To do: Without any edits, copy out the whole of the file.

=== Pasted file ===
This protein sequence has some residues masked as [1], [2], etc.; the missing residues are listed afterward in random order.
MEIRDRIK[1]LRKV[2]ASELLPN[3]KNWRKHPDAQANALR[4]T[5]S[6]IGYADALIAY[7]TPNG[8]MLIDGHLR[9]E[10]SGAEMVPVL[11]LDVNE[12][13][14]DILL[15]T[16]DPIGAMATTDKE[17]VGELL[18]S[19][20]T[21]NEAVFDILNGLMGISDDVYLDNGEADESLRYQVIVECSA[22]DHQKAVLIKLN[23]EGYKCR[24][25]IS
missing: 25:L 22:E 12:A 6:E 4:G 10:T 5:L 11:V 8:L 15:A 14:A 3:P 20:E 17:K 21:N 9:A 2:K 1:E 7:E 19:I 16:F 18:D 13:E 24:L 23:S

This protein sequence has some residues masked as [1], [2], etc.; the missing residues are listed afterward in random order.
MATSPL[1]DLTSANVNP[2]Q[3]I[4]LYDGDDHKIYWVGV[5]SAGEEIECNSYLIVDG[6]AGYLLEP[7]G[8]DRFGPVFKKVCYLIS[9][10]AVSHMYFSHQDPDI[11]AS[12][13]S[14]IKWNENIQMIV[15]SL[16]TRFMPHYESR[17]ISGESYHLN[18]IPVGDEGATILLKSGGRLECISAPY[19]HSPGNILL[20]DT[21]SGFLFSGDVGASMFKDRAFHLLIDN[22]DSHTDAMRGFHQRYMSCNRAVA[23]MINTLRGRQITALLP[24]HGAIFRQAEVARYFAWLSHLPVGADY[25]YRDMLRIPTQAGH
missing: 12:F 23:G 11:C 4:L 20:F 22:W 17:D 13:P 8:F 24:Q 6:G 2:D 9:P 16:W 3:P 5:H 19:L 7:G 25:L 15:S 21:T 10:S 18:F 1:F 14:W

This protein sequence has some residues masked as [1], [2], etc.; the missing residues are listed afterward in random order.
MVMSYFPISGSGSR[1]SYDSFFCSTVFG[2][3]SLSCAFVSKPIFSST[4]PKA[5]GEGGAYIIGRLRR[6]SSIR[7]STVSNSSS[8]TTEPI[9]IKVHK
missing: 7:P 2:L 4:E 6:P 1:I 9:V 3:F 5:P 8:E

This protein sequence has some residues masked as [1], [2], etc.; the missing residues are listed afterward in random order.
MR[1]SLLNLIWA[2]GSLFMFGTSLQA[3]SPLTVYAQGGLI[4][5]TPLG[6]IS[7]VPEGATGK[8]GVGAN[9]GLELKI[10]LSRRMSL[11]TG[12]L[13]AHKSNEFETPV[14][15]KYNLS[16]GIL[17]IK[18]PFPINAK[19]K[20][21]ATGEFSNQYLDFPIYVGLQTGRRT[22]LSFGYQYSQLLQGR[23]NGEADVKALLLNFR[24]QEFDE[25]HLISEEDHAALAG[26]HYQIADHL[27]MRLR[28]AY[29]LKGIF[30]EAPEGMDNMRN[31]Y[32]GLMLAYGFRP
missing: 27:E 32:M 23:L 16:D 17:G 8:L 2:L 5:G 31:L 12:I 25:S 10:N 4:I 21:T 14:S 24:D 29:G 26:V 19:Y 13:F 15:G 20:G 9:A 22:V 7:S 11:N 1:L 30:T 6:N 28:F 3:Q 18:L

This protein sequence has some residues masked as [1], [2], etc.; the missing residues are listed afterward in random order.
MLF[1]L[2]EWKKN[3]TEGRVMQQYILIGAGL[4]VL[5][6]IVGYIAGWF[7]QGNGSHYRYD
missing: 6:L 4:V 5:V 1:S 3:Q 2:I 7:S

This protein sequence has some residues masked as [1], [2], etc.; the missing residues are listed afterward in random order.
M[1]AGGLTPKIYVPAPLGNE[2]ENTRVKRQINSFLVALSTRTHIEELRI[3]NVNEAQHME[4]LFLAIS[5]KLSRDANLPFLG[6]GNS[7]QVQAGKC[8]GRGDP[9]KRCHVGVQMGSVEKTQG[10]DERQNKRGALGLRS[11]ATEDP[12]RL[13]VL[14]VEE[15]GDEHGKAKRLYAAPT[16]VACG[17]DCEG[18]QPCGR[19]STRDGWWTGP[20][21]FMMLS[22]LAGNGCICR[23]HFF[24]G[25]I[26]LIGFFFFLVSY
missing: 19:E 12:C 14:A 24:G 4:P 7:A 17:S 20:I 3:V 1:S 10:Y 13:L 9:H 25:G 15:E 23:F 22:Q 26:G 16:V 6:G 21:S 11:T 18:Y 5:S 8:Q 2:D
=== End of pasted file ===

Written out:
This protein sequence has some residues masked as [1], [2], etc.; the missing residues are listed afterward in random order.
MEIRDRIK[1]LRKV[2]ASELLPN[3]KNWRKHPDAQANALR[4]T[5]S[6]IGYADALIAY[7]TPNG[8]MLIDGHLR[9]E[10]SGAEMVPVL[11]LDVNE[12][13][14]DILL[15]T[16]DPIGAMATTDKE[17]VGELL[18]S[19][20]T[21]NEAVFDILNGLMGISDDVYLDNGEADESLRYQVIVECSA[22]DHQKAVLIKLN[23]EGYKCR[24][25]IS
missing: 25:L 22:E 12:A 6:E 4:G 10:T 5:L 11:V 8:L 15:A 14:A 3:P 20:E 17:K 21:N 9:A 2:K 1:E 7:E 19:I 16:F 18:D 13:E 24:L 23:S

This protein sequence has some residues masked as [1], [2], etc.; the missing residues are listed afterward in random order.
MATSPL[1]DLTSANVNP[2]Q[3]I[4]LYDGDDHKIYWVGV[5]SAGEEIECNSYLIVDG[6]AGYLLEP[7]G[8]DRFGPVFKKVCYLIS[9][10]AVSHMYFSHQDPDI[11]AS[12][13]S[14]IKWNENIQMIV[15]SL[16]TRFMPHYESR[17]ISGESYHLN[18]IPVGDEGATILLKSGGRLECISAPY[19]HSPGNILL[20]DT[21]SGFLFSGDVGASMFKDRAFHLLIDN[22]DSHTDAMRGFHQRYMSCNRAVA[23]MINTLRGRQITALLP[24]HGAIFRQAEVARYFAWLSHLPVGADY[25]YRDMLRIPTQAGH
missing: 12:F 23:G 11:C 4:L 20:F 22:W 17:D 13:P 8:F 24:Q 6:G 2:D 9:P 16:W 3:P 5:H 19:L 7:G 25:L 15:S 21:T 10:S 18:F 1:F 14:W

This protein sequence has some residues masked as [1], [2], etc.; the missing residues are listed afterward in random order.
MVMSYFPISGSGSR[1]SYDSFFCSTVFG[2][3]SLSCAFVSKPIFSST[4]PKA[5]GEGGAYIIGRLRR[6]SSIR[7]STVSNSSS[8]TTEPI[9]IKVHK
missing: 7:P 2:L 4:E 6:P 1:I 9:V 3:F 5:P 8:E

This protein sequence has some residues masked as [1], [2], etc.; the missing residues are listed afterward in random order.
MR[1]SLLNLIWA[2]GSLFMFGTSLQA[3]SPLTVYAQGGLI[4][5]TPLG[6]IS[7]VPEGATGK[8]GVGAN[9]GLELKI[10]LSRRMSL[11]TG[12]L[13]AHKSNEFETPV[14][15]KYNLS[16]GIL[17]IK[18]PFPINAK[19]K[20][21]ATGEFSNQYLDFPIYVGLQTGRRT[22]LSFGYQYSQLLQGR[23]NGEADVKALLLNFR[24]QEFDE[25]HLISEEDHAALAG[26]HYQIADHL[27]MRLR[28]AY[29]LKGIF[30]EAPEGMDNMRN[31]Y[32]GLMLAYGFRP
missing: 27:E 32:M 23:L 16:D 17:G 8:L 2:L 5:G 31:L 12:I 25:S 10:N 4:I 21:T 14:S 24:D 29:G 26:V 19:Y 13:F 15:G 20:G 9:A 22:V 7:S 11:N 1:L 30:T 6:N 28:F 3:Q 18:L

This protein sequence has some residues masked as [1], [2], etc.; the missing residues are listed afterward in random order.
MLF[1]L[2]EWKKN[3]TEGRVMQQYILIGAGL[4]VL[5][6]IVGYIAGWF[7]QGNGSHYRYD
missing: 6:L 4:V 5:V 1:S 3:Q 2:I 7:S

This protein sequence has some residues masked as [1], [2], etc.; the missing residues are listed afterward in random order.
M[1]AGGLTPKIYVPAPLGNE[2]ENTRVKRQINSFLVALSTRTHIEELRI[3]NVNEAQHME[4]LFLAIS[5]KLSRDANLPFLG[6]GNS[7]QVQAGKC[8]GRGDP[9]KRCHVGVQMGSVEKTQG[10]DERQNKRGALGLRS[11]ATEDP[12]RL[13]VL[14]VEE[15]GDEHGKAKRLYAAPT[16]VACG[17]DCEG[18]QPCGR[19]STRDGWWTGP[20][21]FMMLS[22]LAGNGCICR[23]HFF[24]G[25]I[26]LIGFFFFLVSY
missing: 19:E 12:C 14:A 24:G 4:P 7:A 17:S 20:I 3:V 1:S 10:Y 13:L 9:H 25:G 15:E 23:F 22:Q 26:G 16:V 6:G 21:S 11:T 18:Y 5:S 8:Q 2:D